No. 04-15-00160-CV, 2016 WL 147265, at *1 (Tex. App.-San
Antonio Jan. 13, 2016, no pet.) (mem. op.); In re T.R.C.,
Jr., No. 13-11-00616-CV, 2012 WL 3537828, at *3 (Tex.
App.- Corpus Christi Aug. 16, 2012, no pet.) (mem. op.);
In re C.N.M., No. 10-10-00178-CV, 2011 WL 1049383,
at *2 (Tex. App.-Waco Mar. 23, 2011, no pet.) (mem. op.);
Baugh v. Baugh, No. 14-07-00391-CV, 2008 WL 2068081,
at *2 (Tex. App.-Houston [14th Dist.] May 15, 2008, no pet.)
(mem. op.). The trial court has no "duty to go beyond
the bench warrant request and independently inquire into the
necessity of an inmate's appearance." See In re
Z.L.T., 124 S.W.3d at 166. Father made no request to
appear through alternate means, and he provided no factual
information demonstrating why his personal appearance via
alternate means was necessary in addition to his counsel
having appeared for him in the trial court. On this record,
we cannot conclude the trial court abused its
discretion. See id.
decided Father did not show he was entitled to a bench
warrant, we conclude the denial of his motion for a
continuance was not an abuse of discretion. See
Villegas, 711 S.W.2d at 626; Zeifman, 322
S.W.3d at 812. We overrule Father's first issue.
Family Code provides for involuntary termination of parental
rights if a court finds that the parent's acts or
omissions satisfy at least one statutory ground for
termination and that termination is in the child's best
interest. Tex. Fam. Code § 161.001(b)(1), (2). The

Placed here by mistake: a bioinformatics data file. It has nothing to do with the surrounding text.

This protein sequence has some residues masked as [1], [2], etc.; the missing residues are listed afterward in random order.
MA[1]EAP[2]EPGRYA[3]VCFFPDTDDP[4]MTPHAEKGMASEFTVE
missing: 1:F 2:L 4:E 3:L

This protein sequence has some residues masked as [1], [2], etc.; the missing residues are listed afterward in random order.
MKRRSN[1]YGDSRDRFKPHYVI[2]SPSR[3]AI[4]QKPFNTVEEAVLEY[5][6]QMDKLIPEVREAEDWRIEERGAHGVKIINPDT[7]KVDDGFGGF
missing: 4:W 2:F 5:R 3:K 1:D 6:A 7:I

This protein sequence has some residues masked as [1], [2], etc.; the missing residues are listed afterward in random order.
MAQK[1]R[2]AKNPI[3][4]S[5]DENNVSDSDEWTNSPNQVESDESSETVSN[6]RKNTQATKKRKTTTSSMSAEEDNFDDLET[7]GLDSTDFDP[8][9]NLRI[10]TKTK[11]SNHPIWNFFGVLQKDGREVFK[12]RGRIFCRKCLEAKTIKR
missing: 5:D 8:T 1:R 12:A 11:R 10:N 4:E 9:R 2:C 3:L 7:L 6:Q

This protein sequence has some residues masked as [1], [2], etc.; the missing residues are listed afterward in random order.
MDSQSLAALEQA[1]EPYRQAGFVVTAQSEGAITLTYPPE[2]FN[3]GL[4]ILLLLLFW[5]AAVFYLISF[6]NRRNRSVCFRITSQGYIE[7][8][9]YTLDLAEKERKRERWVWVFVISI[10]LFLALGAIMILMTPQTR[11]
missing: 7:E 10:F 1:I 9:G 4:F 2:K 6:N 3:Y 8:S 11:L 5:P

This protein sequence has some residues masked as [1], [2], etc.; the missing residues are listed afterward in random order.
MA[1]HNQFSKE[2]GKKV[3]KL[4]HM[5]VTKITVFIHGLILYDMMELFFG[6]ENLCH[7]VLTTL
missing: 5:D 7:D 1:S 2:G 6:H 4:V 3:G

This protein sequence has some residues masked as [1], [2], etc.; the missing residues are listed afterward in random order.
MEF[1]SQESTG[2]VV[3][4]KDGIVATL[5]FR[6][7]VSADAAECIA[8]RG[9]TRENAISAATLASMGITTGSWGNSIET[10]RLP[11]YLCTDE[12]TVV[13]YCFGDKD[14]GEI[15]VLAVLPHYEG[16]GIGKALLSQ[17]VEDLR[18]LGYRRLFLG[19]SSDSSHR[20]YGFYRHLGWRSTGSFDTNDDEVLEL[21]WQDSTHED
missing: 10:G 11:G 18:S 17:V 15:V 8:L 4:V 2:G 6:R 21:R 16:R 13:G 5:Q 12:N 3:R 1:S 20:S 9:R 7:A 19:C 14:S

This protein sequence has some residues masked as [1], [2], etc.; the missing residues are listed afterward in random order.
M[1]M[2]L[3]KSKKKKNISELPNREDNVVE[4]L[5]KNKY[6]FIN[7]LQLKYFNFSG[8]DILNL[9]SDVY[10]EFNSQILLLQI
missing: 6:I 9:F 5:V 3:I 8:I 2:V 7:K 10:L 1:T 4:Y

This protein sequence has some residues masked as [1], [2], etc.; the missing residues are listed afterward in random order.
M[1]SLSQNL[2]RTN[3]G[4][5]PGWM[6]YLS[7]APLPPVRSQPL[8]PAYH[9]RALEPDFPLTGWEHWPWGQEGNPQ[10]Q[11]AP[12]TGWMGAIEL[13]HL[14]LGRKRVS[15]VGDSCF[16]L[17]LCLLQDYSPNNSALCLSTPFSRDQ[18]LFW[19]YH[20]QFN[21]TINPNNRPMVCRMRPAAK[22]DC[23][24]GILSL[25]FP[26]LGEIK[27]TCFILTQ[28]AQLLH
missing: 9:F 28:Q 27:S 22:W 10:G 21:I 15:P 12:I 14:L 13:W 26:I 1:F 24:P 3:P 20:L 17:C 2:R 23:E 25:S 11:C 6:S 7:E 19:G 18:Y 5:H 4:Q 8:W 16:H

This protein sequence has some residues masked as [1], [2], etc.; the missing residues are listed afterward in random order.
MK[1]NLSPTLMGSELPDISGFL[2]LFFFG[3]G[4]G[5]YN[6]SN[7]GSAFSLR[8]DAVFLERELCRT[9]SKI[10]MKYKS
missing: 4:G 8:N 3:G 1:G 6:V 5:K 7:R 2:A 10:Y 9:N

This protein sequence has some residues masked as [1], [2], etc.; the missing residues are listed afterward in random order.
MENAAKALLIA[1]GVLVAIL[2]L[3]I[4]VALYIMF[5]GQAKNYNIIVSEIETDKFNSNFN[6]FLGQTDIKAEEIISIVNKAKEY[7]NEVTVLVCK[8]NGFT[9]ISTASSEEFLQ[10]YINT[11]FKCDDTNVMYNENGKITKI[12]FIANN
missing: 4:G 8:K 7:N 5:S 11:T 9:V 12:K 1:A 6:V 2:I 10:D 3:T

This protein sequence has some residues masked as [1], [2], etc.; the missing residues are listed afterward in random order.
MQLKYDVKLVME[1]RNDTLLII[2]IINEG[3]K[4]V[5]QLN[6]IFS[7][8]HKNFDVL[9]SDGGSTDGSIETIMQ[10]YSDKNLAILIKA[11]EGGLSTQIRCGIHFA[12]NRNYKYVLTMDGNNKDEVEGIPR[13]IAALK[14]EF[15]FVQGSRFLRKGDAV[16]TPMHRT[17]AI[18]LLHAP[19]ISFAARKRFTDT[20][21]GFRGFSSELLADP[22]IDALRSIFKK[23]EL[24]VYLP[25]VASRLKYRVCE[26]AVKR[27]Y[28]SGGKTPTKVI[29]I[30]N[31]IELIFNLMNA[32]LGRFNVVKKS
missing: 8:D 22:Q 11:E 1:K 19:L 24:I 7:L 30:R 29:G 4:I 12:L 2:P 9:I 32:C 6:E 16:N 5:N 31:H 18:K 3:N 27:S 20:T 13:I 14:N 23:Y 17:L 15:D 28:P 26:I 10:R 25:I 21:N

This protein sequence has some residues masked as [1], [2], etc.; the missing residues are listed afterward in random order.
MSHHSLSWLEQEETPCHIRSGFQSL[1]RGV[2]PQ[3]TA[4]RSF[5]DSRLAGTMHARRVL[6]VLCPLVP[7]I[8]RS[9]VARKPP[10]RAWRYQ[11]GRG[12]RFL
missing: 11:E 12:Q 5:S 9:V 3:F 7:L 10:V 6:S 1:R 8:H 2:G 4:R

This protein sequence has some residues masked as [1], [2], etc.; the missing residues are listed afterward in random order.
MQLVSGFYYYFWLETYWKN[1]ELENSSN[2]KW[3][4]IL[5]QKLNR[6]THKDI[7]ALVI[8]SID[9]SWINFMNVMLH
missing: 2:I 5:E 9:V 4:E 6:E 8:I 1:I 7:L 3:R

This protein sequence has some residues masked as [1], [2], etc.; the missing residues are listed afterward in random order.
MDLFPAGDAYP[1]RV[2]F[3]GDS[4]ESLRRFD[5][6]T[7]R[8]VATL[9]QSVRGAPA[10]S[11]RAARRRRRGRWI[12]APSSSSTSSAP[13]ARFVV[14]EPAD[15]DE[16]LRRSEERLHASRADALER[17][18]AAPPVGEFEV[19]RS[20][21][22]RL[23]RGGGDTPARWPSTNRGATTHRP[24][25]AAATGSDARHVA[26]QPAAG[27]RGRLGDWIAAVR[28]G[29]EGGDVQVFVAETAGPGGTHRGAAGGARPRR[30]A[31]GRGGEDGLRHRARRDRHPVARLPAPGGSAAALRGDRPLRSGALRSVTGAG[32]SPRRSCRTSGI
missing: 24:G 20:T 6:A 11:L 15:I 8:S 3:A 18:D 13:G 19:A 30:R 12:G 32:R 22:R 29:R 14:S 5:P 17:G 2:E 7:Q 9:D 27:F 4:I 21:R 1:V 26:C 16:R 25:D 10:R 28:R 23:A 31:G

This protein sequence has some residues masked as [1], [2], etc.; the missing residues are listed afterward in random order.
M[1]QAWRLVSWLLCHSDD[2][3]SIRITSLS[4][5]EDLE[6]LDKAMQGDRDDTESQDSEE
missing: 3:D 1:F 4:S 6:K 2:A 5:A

petitioner must prove these matters by "clear and
convincing evidence." Id. Clear and convincing
evidence is "proof that will produce in the mind of the
trier of fact a firm belief or conviction as to the truth of
the allegations sought to be established." Id.
§ 101.007. This is an intermediate standard that falls
between the preponderance of the evidence standard used in
ordinary civil proceedings and the reasonable doubt standard
of criminal proceedings. In re J.D.G., 570 S.W.3d
839, 850 (Tex. App.-Houston [1st Dist.] 2018, pet. denied)
(citing State v. Addington, 588 S.W.2d 569, 570
apply a standard of review on appeal that reflects this
heightened burden of proof. In re J.F.C., 96 S.W.3d
256, 264 (Tex. 2002). The distinction between legal and
factual sufficiency review in this context "lies in the
extent to which disputed evidence contrary to a finding may
be considered." In re A.C., 560 S.W.3d 624, 630
(Tex. 2018). In a legal sufficiency review, the reviewing
court "cannot ignore undisputed evidence contrary to the
finding, but must otherwise assume the factfinder resolved
disputed facts in favor of the finding." Id. at
630-31. Evidence is legally sufficient if, viewing the
disputed and undisputed evidence in this manner, "a
reasonable factfinder could form a firm belief or conviction
that the finding was true." Id. at 631.